Archives for August 2009

The Three Marriages

3marriagesReimagining Work, Self and Relationship by David Whyte

David Whyte’s earlier book, The Heart Aroused, is a favourite of mine so I looked forward to reading this one, published in January 2009.

In it he gives us a new take on work-life balance, writing about the way  most  approaches to this elusive quality lead us to two undo-able and often opposing agendas (of course it’s not meant to happen that way, but I agree, it’s pretty much what happens). Instead he looks at our longing to meet both personal and work demands and says it’s really more like a three-strand rope to weave than something to balance.

Work, relationship and self are intertwined and need to be understood that way rather than as separate areas competing for our attention and time.

He’s a good story teller and illustrates this perspective by exploring the lives of some great writers (Dante, Jane Austen, Robert Louis Stevenson) and the way their commitment to work, self and relationship informed their lives and work. It’s a poet’s call to go after the deeper satisfaction you seek in your life together with meaningful direction on accomplishing this; the writing is lovely and persuasive.

Summer in the City

aimeeToday I had an early morning leadership training session for a client, so woke at 5:00 AM, about two hours before I am usually ready to give up sleeping. It was still dark, and hard to get moving until the light began to show. Aimee the West Highland Terrier and I emerged for her morning walk about 6:00.

The day was still cool, fresh and still. While Aimee sniffed the air I watched the early shift at VGH park their cars and head toward the hospital. Some strode purposefully along while others strolled and stopped to smile at Aimee. A woman came by with golf clubs slung over her shoulder and waited on the corner for her golfing buddy to come by and pick her up. A woman in black running shorts and a red tank jogged by, her hair pulled back from her face in a pony tail that bounced with each step; she gave us a quick smile then focused on the distance.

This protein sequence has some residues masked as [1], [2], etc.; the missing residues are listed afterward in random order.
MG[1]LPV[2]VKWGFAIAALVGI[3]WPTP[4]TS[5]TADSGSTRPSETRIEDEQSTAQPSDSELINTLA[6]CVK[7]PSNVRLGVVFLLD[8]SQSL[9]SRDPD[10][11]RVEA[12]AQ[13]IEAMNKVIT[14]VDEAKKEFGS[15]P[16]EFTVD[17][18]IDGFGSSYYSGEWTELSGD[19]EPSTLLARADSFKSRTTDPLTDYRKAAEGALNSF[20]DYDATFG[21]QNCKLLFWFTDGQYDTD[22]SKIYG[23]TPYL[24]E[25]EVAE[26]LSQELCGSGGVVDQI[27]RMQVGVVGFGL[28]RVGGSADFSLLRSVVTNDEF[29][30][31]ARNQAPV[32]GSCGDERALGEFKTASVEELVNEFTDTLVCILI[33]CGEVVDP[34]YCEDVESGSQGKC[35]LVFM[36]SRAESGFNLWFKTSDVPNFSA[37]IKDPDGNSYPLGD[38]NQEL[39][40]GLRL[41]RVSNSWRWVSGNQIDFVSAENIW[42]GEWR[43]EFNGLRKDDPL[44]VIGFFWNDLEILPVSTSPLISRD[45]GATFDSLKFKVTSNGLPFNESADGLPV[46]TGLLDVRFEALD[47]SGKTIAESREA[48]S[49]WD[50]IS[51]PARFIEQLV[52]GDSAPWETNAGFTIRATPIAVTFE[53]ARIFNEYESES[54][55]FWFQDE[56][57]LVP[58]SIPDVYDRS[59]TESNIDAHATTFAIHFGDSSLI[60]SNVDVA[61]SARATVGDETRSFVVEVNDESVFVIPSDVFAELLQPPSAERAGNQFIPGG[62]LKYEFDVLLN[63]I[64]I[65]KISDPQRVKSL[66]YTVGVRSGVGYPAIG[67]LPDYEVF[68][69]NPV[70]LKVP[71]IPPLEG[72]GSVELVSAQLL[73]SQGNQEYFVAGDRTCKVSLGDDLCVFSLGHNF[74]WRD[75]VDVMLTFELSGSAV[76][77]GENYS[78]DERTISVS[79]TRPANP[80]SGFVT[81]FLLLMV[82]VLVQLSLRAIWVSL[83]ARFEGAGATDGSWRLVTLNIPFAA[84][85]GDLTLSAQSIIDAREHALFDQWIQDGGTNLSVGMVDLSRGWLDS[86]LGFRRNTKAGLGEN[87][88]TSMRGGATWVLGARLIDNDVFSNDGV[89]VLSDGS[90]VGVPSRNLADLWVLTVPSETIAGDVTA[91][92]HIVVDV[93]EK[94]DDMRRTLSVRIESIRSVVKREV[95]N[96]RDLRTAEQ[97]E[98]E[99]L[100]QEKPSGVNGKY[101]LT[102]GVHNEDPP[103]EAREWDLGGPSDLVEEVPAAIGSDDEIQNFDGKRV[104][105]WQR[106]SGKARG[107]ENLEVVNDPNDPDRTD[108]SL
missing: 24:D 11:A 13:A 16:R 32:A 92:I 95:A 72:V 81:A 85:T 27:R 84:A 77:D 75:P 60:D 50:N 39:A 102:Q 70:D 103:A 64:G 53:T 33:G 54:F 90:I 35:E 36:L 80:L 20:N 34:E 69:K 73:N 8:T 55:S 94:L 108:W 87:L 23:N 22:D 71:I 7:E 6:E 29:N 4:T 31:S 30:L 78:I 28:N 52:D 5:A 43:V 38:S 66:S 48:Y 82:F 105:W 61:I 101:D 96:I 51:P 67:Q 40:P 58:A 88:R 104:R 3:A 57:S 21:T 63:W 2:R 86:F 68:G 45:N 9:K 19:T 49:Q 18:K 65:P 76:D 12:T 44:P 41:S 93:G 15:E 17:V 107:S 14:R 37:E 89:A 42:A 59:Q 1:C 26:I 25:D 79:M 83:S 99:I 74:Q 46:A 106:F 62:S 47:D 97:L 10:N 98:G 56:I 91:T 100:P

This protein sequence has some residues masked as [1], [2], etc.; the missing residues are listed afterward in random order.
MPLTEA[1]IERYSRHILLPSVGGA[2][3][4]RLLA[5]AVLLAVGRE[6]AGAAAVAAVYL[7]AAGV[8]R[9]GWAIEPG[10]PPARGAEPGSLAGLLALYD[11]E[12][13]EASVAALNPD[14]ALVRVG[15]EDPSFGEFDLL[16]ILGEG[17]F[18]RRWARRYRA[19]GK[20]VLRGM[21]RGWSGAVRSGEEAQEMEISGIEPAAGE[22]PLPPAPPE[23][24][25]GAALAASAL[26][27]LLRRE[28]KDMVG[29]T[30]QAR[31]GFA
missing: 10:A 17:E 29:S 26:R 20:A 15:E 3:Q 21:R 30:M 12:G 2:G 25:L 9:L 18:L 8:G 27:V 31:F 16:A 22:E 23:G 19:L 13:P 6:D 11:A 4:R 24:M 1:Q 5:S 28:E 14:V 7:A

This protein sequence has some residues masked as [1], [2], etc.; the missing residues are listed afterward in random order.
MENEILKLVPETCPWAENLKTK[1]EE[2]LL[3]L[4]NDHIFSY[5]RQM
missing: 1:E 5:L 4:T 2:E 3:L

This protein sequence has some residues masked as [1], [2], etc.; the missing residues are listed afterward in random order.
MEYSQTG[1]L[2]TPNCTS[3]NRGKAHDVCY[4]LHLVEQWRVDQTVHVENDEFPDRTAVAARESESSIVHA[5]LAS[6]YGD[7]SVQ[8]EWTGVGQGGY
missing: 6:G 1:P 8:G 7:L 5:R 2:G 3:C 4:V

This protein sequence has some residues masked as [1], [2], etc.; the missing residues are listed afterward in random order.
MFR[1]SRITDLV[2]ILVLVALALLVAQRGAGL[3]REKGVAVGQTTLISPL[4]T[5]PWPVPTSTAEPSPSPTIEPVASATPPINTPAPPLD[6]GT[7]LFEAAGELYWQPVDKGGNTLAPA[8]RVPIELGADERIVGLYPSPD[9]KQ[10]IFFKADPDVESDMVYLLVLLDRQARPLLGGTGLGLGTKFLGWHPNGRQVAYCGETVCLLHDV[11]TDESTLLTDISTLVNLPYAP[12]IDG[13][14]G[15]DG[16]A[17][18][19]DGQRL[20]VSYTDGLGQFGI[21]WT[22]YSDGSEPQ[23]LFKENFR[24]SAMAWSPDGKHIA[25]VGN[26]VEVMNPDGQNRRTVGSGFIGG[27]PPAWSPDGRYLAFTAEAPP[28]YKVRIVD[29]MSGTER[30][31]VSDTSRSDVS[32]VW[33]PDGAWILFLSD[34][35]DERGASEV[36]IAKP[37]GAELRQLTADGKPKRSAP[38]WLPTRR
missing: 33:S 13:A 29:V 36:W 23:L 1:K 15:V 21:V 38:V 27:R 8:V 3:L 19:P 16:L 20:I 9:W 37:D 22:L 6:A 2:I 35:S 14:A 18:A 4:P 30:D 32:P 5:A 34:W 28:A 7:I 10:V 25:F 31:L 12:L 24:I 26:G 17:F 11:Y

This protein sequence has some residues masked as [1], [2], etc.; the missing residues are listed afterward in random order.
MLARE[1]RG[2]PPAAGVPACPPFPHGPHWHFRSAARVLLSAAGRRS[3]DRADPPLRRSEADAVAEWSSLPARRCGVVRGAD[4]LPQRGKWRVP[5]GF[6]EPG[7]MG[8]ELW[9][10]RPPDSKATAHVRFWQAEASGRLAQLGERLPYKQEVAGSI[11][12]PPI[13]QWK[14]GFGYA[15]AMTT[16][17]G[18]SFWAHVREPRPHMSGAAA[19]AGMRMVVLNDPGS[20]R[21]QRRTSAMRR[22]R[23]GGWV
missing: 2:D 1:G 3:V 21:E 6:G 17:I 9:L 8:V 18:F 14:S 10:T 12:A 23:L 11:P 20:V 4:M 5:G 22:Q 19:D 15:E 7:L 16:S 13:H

There was a kind of camaraderie on the street; it was a lovely morning and we were all up to enjoy it before most of the city.  There was more activity at this early hour than when I usually took Aimee for her walk a bit later.  On fine summer days in the city, the early morning is the time to enjoy before the sizzle of the day’s events and temperature take over.

Metaphor Sparks Innovation

rowingSteve McCallion’s Fast Company article, Building Consumer Experience Value Using the Power of Metaphors, provides another avenue to explore when trying to think outside your current box.

He says that thinking about innovation has shifted from products to consumer experience and provides examples of businesses that have used a focus on experience to build market share.

“A lot of companies struggle with the idea that this orchestration can create significant value. They are often looking for a silver bullet–a single product concept that they can patent and protect. But with experience innovation, the organizational device that holds a collection of products and services together is critical to value creation–the silver bullet is often a metaphor.”

McCallion cites Whole Foods metaphor of an outdoor market bazaar, and Apple’s learning centre metaphor.

So here’s the question to consider as you continue to work with your mission, vision and values statements:

What metaphor will add value to your customer experience?

Three Reasons Why Beauty Means Business

shell1. Beauty lifts the spirit.
Whether you bring your service or product directly to the consumer or deal business to business, what helps you create a business environment that gives your customer an experience that lifts the spirit has never been more important. The more the world focuses on cutting costs, cutting back, and celebrating doom and gloom, the greater the need for beauty and for an emotional connection.

2. Beauty makes the ordinary an experience.
Beauty can turn a chore into an experience that we want to have again. Beauty, whether created through design or through nature, draws people to it. When something you have to do, becomes something you enjoy, you’re likely to come back. When we see something we find beautiful, our heart opens and there’s a pause, even if only for a moment.

3.  Beauty is memorable.
Aside from our desire to purchase beautiful things, we remember beauty, and it becomes a point of difference. Whether it’s the difference between Apple’s standout design and a slew of ordinary PC laptops, or the community garden spots at the centre of traffic roundabouts, and a concrete circle without plants, beauty refreshes us, and the memory lingers.